BNV’s BLACK HISTORY STORIES: Shelley Hudson and her fight for the homeless
The city of Fayetteville in North Carolina is well known for housing one of the largest Armybases in the world,... The post BNV’s BLACK HISTORY STORIES: Shelley Hudson and her fight for the homeless first appeared on NABJ Black News & Views.
The city of Fayetteville in North Carolina is well known for housing one of the largest Army
bases in the world, however, like many major cities across America, it also has a problem with homelessness.
Last year, the city saw a 75 percent increase in homelessness since 2020, bringing the total number of homeless people to 475, according to Cumberland County Community Development.
Of those 475 people, 392 are considered unsheltered homeless, which means they do not have stable shelter and are living in places such as cars or under bridges, the community
development office reported.
Fortunately, Fayetteville has several organizations that are working to provide shelter,
meals, and basic necessities such as toiletries and clothing. The Salvation Army, The Dream Center, Operation Inasmuch, Connections of Cumberland County, and Fayetteville Urban Ministries are among those organizations – all nonprofits and many of them faith-based groups.
My mother, Shelley Hudson, is the former social services director for the Salvation Army branch in Fayetteville. Starting June 2022, she will run the Day Resource Center, a national agency dedicated to providing permanent shelter and resources to the homeless community across the country, originating in Texas, the Day Resource Center has built a community of support across the nation that provides services and resources to homeless individuals to prepare them for permanent housing.
As the newest player in the Fayetteville homeless community, the Day Resource Center will be a one-stop shop for those experiencing homelessness to get services to prepare for permanent housing. They will have access to showers, wash clothes, as well as resources that help them develop resumes, job training, access to a doctor, dentist, and mental health counselor as well as providing meals and snacks throughout the day. The resource center is expected to open in late June.
She also is one of the only Black people to take a lead in aiding Fayetteville’s homeless
community. I am writing about her for Black History Month because in a community dominated by white women, my mom is a Black woman that genuinely has a passion for helping people, she moves selflessly and pushes those around her to really think about what is best for the homeless community and with her connection to the community whether it be the Black church, or underserved communities she relates to them in a way her peers cannot in order to serve them better.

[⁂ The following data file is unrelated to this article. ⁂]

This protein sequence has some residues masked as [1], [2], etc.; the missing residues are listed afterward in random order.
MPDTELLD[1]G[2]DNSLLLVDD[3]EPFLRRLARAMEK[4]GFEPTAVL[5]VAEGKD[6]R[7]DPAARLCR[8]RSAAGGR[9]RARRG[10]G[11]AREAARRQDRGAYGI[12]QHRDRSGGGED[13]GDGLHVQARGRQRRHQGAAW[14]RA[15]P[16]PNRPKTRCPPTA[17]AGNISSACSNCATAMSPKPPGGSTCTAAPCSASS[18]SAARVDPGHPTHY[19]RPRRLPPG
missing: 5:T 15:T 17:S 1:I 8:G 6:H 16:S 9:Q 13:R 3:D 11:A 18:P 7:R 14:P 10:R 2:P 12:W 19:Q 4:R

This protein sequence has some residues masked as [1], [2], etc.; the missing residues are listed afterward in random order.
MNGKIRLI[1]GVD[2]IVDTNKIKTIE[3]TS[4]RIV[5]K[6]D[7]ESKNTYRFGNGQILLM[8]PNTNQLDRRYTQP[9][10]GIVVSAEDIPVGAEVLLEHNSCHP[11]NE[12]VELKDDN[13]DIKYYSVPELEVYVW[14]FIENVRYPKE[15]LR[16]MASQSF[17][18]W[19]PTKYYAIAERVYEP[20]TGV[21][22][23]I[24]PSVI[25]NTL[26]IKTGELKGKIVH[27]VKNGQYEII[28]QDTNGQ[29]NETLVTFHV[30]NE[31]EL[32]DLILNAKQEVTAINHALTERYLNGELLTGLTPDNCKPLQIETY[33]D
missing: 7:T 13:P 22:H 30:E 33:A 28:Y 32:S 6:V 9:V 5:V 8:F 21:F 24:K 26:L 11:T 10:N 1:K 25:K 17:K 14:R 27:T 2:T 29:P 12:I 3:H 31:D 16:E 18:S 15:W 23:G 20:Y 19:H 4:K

My mother has been servicing the homeless community in Fayetteville since 2017. With a
background in counseling and more than 20 years as a first lady in the Baptist church, she has a heart for giving. You can find her serving dinner to the homeless each week day or driving all over town so that she can find one of her regulars that she hasn’t seen for a while to make sure they are safe.
Hudson says “Those experiencing homelessness, people tend to demonize them and they are just people”.
As the newly appointed program director for the Day Resource Center in Fayetteville, her role is to develop programs and resources for the homeless community.
Though Hudson is new to this role and the resource center will be new to the community, she has a long-standing relationship with the homeless in Fayetteville. As a Black
woman, it is important to her to provide community. She knows many of the individuals by name and has spent many hours driving around the city to find her regulars when she has not seen them in awhile. She has provided a safe haven for many of the individuals experiencing homelessness, going beyond serving meals and providing shelter. She gets to know them for who they are on a personal level so that she can best provide the services they need. She is often complimented for providing a home even when they do not have shelter. Hudson says “I feel it is an honor and our duty to give back to those less fortunate than us.”
If you would like to volunteer any of the below agencies are always looking for volunteers to
help serve meals and provide donations. If you would like to work with the Day Resource
Center, you can reach out to Shelley directly at email@example.com.
The post BNV’s BLACK HISTORY STORIES: Shelley Hudson and her fight for the homeless first appeared on NABJ Black News & Views.